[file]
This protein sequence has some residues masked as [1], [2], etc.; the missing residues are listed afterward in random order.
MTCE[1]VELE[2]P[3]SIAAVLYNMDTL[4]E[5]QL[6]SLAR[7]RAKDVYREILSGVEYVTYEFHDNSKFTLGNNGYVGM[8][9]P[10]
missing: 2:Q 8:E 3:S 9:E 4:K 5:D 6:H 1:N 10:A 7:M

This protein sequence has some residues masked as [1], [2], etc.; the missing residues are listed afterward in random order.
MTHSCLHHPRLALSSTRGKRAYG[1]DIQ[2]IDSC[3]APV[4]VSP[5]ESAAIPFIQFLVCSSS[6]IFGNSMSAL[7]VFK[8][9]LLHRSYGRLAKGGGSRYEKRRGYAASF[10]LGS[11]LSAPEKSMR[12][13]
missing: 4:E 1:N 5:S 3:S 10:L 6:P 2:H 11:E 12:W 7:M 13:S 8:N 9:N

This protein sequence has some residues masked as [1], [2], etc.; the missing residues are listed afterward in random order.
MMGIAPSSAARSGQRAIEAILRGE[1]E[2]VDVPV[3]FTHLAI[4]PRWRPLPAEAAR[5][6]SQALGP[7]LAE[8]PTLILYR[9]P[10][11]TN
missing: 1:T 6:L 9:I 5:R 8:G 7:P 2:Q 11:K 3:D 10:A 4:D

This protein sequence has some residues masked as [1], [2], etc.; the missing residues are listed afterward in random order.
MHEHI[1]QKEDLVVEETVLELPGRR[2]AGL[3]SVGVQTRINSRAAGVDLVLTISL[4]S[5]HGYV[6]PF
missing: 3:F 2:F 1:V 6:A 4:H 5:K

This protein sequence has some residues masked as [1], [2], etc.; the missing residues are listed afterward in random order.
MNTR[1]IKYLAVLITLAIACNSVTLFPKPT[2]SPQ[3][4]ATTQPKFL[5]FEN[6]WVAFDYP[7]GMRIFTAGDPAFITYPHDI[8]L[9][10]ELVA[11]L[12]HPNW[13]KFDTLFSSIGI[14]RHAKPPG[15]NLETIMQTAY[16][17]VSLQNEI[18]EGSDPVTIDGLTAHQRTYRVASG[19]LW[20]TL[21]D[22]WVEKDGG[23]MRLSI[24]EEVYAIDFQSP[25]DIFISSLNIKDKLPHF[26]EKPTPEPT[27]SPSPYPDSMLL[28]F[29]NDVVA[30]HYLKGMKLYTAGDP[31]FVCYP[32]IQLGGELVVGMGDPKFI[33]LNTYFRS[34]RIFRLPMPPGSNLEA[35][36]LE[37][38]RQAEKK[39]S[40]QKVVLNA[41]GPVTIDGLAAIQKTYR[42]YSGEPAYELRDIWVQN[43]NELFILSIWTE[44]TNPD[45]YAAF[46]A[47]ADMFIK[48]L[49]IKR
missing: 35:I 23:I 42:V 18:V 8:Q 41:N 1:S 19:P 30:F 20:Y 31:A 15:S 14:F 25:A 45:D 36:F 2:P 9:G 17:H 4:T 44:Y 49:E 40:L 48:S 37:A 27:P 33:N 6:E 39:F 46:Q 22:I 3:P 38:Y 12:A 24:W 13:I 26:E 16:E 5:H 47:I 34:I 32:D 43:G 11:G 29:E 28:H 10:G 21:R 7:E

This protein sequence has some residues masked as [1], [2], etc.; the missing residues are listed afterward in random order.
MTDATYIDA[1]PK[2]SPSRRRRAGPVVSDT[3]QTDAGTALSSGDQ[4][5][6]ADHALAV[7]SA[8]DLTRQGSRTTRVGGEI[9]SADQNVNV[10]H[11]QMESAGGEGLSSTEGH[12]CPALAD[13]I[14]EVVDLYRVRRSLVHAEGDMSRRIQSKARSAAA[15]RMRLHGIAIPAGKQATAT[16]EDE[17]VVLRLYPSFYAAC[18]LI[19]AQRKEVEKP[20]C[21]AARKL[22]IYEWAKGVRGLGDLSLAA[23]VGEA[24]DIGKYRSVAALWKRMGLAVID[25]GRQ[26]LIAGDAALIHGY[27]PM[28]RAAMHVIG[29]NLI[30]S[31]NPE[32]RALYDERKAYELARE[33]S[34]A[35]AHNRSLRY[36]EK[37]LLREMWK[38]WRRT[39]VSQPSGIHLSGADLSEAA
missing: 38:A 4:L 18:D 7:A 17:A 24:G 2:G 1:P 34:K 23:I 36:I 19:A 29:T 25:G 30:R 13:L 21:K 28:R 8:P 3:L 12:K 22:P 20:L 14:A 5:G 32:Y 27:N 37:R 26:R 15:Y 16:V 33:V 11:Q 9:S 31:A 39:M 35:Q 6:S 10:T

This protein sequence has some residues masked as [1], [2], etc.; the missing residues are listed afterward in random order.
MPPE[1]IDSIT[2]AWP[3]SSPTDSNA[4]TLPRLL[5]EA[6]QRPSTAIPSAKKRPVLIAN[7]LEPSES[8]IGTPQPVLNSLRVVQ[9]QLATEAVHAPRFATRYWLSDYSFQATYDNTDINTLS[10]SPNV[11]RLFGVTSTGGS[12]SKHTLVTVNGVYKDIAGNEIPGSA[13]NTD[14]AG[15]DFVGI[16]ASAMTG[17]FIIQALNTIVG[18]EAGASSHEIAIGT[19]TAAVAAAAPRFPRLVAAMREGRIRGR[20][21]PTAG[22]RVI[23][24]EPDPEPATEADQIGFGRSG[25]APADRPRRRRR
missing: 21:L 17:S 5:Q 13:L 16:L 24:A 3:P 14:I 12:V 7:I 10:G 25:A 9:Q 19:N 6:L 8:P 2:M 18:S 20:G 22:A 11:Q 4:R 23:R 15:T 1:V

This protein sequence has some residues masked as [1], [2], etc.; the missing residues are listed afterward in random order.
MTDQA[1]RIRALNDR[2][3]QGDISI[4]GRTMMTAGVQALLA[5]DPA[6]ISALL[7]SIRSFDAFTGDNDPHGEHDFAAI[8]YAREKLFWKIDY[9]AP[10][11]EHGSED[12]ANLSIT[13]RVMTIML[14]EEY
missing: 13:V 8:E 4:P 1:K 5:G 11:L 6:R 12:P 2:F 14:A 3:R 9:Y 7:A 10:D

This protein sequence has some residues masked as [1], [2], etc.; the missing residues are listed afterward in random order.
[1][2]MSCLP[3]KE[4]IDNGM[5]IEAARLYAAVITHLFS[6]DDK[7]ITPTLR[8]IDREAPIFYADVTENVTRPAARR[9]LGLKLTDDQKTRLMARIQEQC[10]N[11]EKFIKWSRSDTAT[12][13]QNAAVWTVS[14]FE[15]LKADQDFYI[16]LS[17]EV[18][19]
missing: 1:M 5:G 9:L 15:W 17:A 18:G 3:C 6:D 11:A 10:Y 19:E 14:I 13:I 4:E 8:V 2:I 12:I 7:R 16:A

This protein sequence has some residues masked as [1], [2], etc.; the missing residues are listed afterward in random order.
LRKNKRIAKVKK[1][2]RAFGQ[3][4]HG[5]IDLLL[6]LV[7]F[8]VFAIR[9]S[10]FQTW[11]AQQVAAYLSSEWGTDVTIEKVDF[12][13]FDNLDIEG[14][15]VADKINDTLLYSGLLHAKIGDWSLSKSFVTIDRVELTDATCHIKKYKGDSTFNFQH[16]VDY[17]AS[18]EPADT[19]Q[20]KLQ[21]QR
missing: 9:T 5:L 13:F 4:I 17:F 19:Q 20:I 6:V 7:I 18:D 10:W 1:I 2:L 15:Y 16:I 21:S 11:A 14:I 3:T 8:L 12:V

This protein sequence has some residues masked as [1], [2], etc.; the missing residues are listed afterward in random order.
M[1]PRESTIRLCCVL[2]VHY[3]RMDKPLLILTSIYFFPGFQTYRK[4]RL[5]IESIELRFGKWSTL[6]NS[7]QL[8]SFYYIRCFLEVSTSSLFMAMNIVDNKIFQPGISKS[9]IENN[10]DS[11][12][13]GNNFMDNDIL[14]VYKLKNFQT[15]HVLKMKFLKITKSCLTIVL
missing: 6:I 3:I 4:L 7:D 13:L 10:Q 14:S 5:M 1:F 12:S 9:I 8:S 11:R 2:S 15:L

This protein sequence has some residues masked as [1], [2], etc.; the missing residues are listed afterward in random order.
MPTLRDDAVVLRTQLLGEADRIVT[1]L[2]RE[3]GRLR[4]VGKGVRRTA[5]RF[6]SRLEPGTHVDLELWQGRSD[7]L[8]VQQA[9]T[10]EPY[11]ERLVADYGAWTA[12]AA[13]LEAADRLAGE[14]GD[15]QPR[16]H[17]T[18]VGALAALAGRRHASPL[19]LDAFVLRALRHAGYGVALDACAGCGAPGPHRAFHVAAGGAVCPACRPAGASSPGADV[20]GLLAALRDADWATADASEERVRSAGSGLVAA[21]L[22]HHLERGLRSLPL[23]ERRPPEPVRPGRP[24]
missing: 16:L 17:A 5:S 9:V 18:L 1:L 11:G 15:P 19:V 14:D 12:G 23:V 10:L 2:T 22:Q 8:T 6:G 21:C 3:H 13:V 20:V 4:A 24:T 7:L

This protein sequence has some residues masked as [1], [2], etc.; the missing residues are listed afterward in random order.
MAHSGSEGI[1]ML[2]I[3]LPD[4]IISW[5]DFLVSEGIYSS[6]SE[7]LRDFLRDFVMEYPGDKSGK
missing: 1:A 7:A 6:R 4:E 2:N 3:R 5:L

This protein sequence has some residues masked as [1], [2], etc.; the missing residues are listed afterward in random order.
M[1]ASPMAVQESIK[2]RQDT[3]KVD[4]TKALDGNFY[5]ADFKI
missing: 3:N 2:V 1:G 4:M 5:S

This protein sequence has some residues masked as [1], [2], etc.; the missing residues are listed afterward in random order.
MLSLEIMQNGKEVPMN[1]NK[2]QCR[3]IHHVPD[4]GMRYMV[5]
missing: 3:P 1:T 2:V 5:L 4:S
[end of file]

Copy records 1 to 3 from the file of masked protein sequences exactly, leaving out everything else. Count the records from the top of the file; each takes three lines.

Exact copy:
This protein sequence has some residues masked as [1], [2], etc.; the missing residues are listed afterward in random order.
MTCE[1]VELE[2]P[3]SIAAVLYNMDTL[4]E[5]QL[6]SLAR[7]RAKDVYREILSGVEYVTYEFHDNSKFTLGNNGYVGM[8][9]P[10]
missing: 2:Q 8:E 3:S 9:E 4:K 5:D 6:H 1:N 10:A 7:M

This protein sequence has some residues masked as [1], [2], etc.; the missing residues are listed afterward in random order.
MTHSCLHHPRLALSSTRGKRAYG[1]DIQ[2]IDSC[3]APV[4]VSP[5]ESAAIPFIQFLVCSSS[6]IFGNSMSAL[7]VFK[8][9]LLHRSYGRLAKGGGSRYEKRRGYAASF[10]LGS[11]LSAPEKSMR[12][13]
missing: 4:E 1:N 5:S 3:S 10:L 6:P 2:H 11:E 12:W 7:M 13:S 8:N 9:N

This protein sequence has some residues masked as [1], [2], etc.; the missing residues are listed afterward in random order.
MMGIAPSSAARSGQRAIEAILRGE[1]E[2]VDVPV[3]FTHLAI[4]PRWRPLPAEAAR[5][6]SQALGP[7]LAE[8]PTLILYR[9]P[10][11]TN
missing: 1:T 6:L 9:I 5:R 8:G 7:P 2:Q 11:K 3:D 10:A 4:D